'We, the South African Bolsheviks': The Russian Revolution and South Africa
In South Africa the Russian Revolution was admired by socialists and nationalists alike. The National Party soon stopped praising the Bolsheviks, but the effect of the Revolution on the nascent Communist Party was important and lasting. South African communists closely watched developments in Soviet Russia and established relations with the Communist International (Comintern) even before the Communist Party of South Africa (CPSA) was born. The Party’s ideology and policy were shaped by the Comintern’s ideas and instructions.
In the 1920s and 1930s the struggle around the the Comintern-imposed slogan of the independent native republic and the Comintern’s campaigns for ‘bolshevisation’ nearly brought the party to its demise. But it survived, and its leadership took the Comintern’s ideals and ideas into the post-war era. The Comintern’s theoretical legacy, particularly its idea of a two-stage (national and socialist) revolution proved long-lasting. This idea became entrenched in the programs of the African National Congress, the party of national liberation and since 1994, the party of government. Even today a significant proportion of South Africa’s black population cherishes the vision of a radical revolution and demands its implementation.
The article analyses the policy of South Africa's government in the sphere of nationality realtions.
The chapter is devoted to the life and activites of Nelson Mandela, an oustanding fighter against apartheid, first black president of the Republic of South Africa.
Since the fall of Communism in the Soviet Union the historiography of revolutionary Russia has developed a distinct provincial turn. The opening of Soviet central and provincial archives provided new research opportunities to historians. Numerous articles and volumes focusing on Russia’s provinces have since appeared on both sides of the former Soviet border, and the historiography of the Russian revolution matured with an accelerated speed to account for multiple local variables. The understanding of multiplicity of local experiences profoundly changed and challenged the historical interpretations of the crisis that played out in Russia from 1917 to 1921. The article discusses the variety of local revolutionary experiences as they are revealed in recent historiography, but also focuses on some larger themes and issues where this regional perspective provides new insights and affects the general understanding of the Russian revolution. In particular, it discusses the factors contributing to the disintegration and reconstruction of the state, including the patterns and meaning of power in a provincial context, mechanisms of popular mobilization in the civil-war period including in Russia’s non-Russian regions, as well as transition to peace.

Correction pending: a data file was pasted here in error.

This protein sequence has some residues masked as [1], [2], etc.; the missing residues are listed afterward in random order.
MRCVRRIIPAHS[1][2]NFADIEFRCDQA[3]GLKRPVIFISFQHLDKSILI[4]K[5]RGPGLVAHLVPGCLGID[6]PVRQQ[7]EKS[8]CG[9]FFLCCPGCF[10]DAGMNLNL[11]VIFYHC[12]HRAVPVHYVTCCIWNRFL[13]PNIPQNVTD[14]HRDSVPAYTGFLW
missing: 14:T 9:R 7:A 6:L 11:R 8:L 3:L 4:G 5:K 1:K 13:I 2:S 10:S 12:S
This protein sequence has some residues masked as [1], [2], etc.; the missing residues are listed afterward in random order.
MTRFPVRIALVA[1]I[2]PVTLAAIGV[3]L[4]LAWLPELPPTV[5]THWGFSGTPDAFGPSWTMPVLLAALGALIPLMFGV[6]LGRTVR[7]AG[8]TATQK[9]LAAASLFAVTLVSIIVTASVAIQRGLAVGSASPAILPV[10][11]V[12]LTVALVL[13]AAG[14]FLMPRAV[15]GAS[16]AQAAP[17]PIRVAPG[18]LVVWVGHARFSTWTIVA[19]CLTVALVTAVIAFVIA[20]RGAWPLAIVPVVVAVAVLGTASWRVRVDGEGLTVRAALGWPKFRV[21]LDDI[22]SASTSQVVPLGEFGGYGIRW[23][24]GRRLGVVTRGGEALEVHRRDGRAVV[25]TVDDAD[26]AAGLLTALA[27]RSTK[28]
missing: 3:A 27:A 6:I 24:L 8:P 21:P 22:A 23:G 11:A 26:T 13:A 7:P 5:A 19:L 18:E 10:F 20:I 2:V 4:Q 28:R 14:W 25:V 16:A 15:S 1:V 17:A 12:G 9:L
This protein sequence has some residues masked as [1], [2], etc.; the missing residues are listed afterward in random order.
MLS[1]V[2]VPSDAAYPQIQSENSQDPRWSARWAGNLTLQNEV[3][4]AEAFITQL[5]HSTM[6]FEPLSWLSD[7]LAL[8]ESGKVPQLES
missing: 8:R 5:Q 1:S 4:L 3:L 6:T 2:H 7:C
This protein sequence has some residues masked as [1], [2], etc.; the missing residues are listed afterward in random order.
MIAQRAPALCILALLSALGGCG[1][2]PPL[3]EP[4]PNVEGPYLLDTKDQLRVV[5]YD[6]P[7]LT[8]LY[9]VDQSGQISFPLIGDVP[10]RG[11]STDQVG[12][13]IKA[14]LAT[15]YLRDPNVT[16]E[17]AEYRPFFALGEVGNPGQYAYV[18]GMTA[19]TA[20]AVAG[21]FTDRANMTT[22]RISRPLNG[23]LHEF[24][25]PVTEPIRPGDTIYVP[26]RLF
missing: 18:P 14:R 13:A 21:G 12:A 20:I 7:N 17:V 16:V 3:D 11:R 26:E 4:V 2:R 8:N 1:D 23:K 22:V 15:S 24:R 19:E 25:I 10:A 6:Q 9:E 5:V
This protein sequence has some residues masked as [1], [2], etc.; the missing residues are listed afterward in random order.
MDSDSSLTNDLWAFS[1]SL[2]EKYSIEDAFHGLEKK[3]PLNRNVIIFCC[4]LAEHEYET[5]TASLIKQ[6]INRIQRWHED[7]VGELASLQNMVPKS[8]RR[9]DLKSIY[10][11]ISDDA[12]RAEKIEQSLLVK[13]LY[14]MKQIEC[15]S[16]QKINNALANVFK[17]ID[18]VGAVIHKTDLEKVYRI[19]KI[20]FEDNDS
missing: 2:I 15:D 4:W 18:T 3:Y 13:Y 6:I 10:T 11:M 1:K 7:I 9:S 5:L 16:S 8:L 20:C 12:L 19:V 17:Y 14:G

This article analyses Soviet roots of the official policy and ideology of the African National Congress (ANC) – the National Democratic Revolution. The article deals with the evolution of the Soviet theory of the national liberation movement, with the history of its adoption first by the South African Communist Party (SACP) and then by the ANC and with the way this theory has been playing itself out in South African politics after the ANC’s coming to power. It offers a historical perspective which helps to understand the ANC’s present policy and politics and the thinking of its leadership.
The article is based on documents from both the South African and Russian archives, interviews with participants of events, Russian contemporary publications and a wide range of other published material.
In this article is made an attempt to reconstruct the attitude of the historian A.N.Savin to the situation in Russia in 1917 and after that, to analise his political views and ideas.
The chapter is devoted to the life and activites of Jacob Zuma, South Africa's president from 2009.